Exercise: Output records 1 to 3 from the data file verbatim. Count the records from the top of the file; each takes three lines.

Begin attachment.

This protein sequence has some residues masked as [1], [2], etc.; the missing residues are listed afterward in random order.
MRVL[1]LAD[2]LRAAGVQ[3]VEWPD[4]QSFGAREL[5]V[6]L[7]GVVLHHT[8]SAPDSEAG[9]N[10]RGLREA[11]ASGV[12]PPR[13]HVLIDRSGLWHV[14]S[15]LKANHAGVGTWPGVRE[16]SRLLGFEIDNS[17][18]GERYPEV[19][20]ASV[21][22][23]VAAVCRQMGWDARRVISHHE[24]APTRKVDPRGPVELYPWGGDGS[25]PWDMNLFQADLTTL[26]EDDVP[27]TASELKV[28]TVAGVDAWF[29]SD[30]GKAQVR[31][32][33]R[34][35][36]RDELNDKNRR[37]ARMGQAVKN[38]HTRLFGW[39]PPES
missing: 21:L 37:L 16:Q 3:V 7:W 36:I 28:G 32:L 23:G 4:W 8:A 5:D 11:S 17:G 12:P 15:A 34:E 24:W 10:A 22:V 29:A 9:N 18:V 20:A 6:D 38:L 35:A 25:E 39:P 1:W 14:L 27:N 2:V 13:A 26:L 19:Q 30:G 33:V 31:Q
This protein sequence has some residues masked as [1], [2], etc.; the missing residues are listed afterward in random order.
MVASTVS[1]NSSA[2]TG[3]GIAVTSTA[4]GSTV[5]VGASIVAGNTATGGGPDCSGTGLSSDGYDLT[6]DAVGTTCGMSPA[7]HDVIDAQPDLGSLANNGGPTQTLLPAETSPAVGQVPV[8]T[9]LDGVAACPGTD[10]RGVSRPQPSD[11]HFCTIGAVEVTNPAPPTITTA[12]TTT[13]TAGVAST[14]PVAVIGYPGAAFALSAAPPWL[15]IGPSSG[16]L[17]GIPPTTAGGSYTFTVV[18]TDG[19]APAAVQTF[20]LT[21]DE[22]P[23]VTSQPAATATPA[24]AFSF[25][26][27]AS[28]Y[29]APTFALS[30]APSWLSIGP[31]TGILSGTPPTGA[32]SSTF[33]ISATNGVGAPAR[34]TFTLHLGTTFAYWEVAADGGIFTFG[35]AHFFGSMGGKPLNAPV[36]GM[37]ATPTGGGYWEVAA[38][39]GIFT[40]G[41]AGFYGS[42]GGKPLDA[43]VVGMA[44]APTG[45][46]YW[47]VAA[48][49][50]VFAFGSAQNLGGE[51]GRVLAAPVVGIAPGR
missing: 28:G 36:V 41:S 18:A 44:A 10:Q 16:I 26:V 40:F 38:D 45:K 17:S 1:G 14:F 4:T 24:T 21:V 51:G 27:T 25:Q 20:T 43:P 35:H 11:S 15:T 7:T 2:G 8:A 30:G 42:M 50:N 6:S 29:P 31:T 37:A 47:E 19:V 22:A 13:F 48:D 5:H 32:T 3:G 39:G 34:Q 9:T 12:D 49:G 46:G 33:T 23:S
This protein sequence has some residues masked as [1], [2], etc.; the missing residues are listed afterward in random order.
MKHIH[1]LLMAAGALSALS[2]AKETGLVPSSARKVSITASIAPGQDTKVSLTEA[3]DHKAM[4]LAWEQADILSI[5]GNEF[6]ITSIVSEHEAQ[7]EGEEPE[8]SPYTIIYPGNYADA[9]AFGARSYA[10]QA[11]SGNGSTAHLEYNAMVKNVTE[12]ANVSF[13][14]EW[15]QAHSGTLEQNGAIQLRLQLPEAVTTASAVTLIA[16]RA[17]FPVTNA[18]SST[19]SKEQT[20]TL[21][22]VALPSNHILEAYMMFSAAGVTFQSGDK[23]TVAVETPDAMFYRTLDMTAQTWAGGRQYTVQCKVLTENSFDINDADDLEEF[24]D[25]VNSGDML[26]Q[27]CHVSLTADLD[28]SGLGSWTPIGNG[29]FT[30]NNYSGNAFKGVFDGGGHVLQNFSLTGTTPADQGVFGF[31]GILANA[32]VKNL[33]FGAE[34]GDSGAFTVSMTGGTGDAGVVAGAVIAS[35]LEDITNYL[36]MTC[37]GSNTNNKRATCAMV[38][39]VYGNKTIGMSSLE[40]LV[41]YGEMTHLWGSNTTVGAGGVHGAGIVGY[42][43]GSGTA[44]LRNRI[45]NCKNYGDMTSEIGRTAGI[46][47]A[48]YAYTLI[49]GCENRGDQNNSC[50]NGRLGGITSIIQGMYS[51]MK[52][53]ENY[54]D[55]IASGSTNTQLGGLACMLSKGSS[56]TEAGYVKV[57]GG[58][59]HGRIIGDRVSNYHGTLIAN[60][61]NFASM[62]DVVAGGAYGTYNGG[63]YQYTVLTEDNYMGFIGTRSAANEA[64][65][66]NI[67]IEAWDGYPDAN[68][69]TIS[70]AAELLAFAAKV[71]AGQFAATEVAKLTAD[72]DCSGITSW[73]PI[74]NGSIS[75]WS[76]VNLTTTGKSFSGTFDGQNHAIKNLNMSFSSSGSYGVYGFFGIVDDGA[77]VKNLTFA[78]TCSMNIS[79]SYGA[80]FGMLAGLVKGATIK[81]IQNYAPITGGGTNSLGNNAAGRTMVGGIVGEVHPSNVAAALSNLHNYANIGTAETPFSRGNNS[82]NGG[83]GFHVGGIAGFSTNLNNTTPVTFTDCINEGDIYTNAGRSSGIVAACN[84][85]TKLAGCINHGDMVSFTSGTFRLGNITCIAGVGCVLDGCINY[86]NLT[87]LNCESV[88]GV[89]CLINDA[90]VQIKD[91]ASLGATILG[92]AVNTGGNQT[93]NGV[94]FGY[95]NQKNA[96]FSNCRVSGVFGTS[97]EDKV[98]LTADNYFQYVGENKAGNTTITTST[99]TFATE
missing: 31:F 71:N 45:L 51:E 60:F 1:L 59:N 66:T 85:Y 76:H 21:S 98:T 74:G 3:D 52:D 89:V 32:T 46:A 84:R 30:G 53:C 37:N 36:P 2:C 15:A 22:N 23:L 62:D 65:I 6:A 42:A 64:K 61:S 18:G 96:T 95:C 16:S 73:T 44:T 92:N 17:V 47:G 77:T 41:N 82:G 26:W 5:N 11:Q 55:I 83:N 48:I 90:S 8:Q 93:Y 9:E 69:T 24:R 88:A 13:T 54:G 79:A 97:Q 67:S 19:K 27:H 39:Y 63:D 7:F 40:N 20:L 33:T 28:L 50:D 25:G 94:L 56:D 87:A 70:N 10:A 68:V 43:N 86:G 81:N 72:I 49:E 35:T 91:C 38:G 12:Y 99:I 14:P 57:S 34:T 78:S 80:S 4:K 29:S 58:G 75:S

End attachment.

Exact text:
This protein sequence has some residues masked as [1], [2], etc.; the missing residues are listed afterward in random order.
MRVL[1]LAD[2]LRAAGVQ[3]VEWPD[4]QSFGAREL[5]V[6]L[7]GVVLHHT[8]SAPDSEAG[9]N[10]RGLREA[11]ASGV[12]PPR[13]HVLIDRSGLWHV[14]S[15]LKANHAGVGTWPGVRE[16]SRLLGFEIDNS[17][18]GERYPEV[19][20]ASV[21][22][23]VAAVCRQMGWDARRVISHHE[24]APTRKVDPRGPVELYPWGGDGS[25]PWDMNLFQADLTTL[26]EDDVP[27]TASELKV[28]TVAGVDAWF[29]SD[30]GKAQVR[31][32][33]R[34][35][36]RDELNDKNRR[37]ARMGQAVKN[38]HTRLFGW[39]PPES
missing: 21:L 37:L 16:Q 3:V 7:W 36:I 28:G 32:L 23:G 4:W 8:A 5:D 11:S 17:G 12:P 15:A 34:E 24:W 10:A 22:V 29:A 9:N 18:V 20:A 6:D 38:L 35:A 25:E 39:P 1:W 14:L 27:N 2:V 13:A 26:L 19:Q 30:G 33:V 31:Q
This protein sequence has some residues masked as [1], [2], etc.; the missing residues are listed afterward in random order.
MVASTVS[1]NSSA[2]TG[3]GIAVTSTA[4]GSTV[5]VGASIVAGNTATGGGPDCSGTGLSSDGYDLT[6]DAVGTTCGMSPA[7]HDVIDAQPDLGSLANNGGPTQTLLPAETSPAVGQVPV[8]T[9]LDGVAACPGTD[10]RGVSRPQPSD[11]HFCTIGAVEVTNPAPPTITTA[12]TTT[13]TAGVAST[14]PVAVIGYPGAAFALSAAPPWL[15]IGPSSG[16]L[17]GIPPTTAGGSYTFTVV[18]TDG[19]APAAVQTF[20]LT[21]DE[22]P[23]VTSQPAATATPA[24]AFSF[25][26][27]AS[28]Y[29]APTFALS[30]APSWLSIGP[31]TGILSGTPPTGA[32]SSTF[33]ISATNGVGAPAR[34]TFTLHLGTTFAYWEVAADGGIFTFG[35]AHFFGSMGGKPLNAPV[36]GM[37]ATPTGGGYWEVAA[38][39]GIFT[40]G[41]AGFYGS[42]GGKPLDA[43]VVGMA[44]APTG[45][46]YW[47]VAA[48][49][50]VFAFGSAQNLGGE[51]GRVLAAPVVGIAPGR
missing: 28:G 36:V 41:S 18:A 44:A 10:Q 16:I 26:V 40:F 38:D 45:K 17:S 1:G 14:F 4:T 24:T 21:V 51:G 27:T 25:Q 20:T 43:P 35:H 11:S 15:T 7:T 2:G 8:A 30:G 42:M 50:N 6:S 29:P 31:T 37:A 47:E 19:V 22:A 13:F 48:D 5:H 32:T 3:G 39:G 34:Q 9:T 12:D 49:G 46:G 33:T 23:S
This protein sequence has some residues masked as [1], [2], etc.; the missing residues are listed afterward in random order.
MKHIH[1]LLMAAGALSALS[2]AKETGLVPSSARKVSITASIAPGQDTKVSLTEA[3]DHKAM[4]LAWEQADILSI[5]GNEF[6]ITSIVSEHEAQ[7]EGEEPE[8]SPYTIIYPGNYADA[9]AFGARSYA[10]QA[11]SGNGSTAHLEYNAMVKNVTE[12]ANVSF[13][14]EW[15]QAHSGTLEQNGAIQLRLQLPEAVTTASAVTLIA[16]RA[17]FPVTNA[18]SST[19]SKEQT[20]TL[21][22]VALPSNHILEAYMMFSAAGVTFQSGDK[23]TVAVETPDAMFYRTLDMTAQTWAGGRQYTVQCKVLTENSFDINDADDLEEF[24]D[25]VNSGDML[26]Q[27]CHVSLTADLD[28]SGLGSWTPIGNG[29]FT[30]NNYSGNAFKGVFDGGGHVLQNFSLTGTTPADQGVFGF[31]GILANA[32]VKNL[33]FGAE[34]GDSGAFTVSMTGGTGDAGVVAGAVIAS[35]LEDITNYL[36]MTC[37]GSNTNNKRATCAMV[38][39]VYGNKTIGMSSLE[40]LV[41]YGEMTHLWGSNTTVGAGGVHGAGIVGY[42][43]GSGTA[44]LRNRI[45]NCKNYGDMTSEIGRTAGI[46][47]A[48]YAYTLI[49]GCENRGDQNNSC[50]NGRLGGITSIIQGMYS[51]MK[52][53]ENY[54]D[55]IASGSTNTQLGGLACMLSKGSS[56]TEAGYVKV[57]GG[58][59]HGRIIGDRVSNYHGTLIAN[60][61]NFASM[62]DVVAGGAYGTYNGG[63]YQYTVLTEDNYMGFIGTRSAANEA[64][65][66]NI[67]IEAWDGYPDAN[68][69]TIS[70]AAELLAFAAKV[71]AGQFAATEVAKLTAD[72]DCSGITSW[73]PI[74]NGSIS[75]WS[76]VNLTTTGKSFSGTFDGQNHAIKNLNMSFSSSGSYGVYGFFGIVDDGA[77]VKNLTFA[78]TCSMNIS[79]SYGA[80]FGMLAGLVKGATIK[81]IQNYAPITGGGTNSLGNNAAGRTMVGGIVGEVHPSNVAAALSNLHNYANIGTAETPFSRGNNS[82]NGG[83]GFHVGGIAGFSTNLNNTTPVTFTDCINEGDIYTNAGRSSGIVAACN[84][85]TKLAGCINHGDMVSFTSGTFRLGNITCIAGVGCVLDGCINY[86]NLT[87]LNCESV[88]GV[89]CLINDA[90]VQIKD[91]ASLGATILG[92]AVNTGGNQT[93]NGV[94]FGY[95]NQKNA[96]FSNCRVSGVFGTS[97]EDKV[98]LTADNYFQYVGENKAGNTTITTST[99]TFATE
missing: 31:F 71:N 45:L 51:E 60:F 1:L 59:N 66:T 85:Y 76:H 21:S 98:T 74:G 3:D 52:D 89:V 32:T 46:A 84:R 30:G 53:C 37:N 36:P 2:C 15:A 22:N 23:L 62:D 65:I 6:A 42:A 64:K 61:S 18:G 96:T 95:C 16:S 73:T 44:T 92:N 17:V 47:G 77:T 41:N 82:G 26:W 5:N 11:Q 55:I 83:N 48:I 90:S 8:Q 93:Y 9:E 69:T 24:R 88:A 13:T 54:G 79:A 97:Q 67:S 19:K 27:H 39:Y 63:D 7:F 40:N 20:L 33:T 28:L 50:D 25:G 94:L 56:D 87:A 70:N 10:A 68:V 43:N 86:G 81:N 72:I 49:E 35:T 91:C 38:G 12:Y 99:I 14:P 57:S 34:T 78:S 80:S 4:K 29:S 58:G 75:S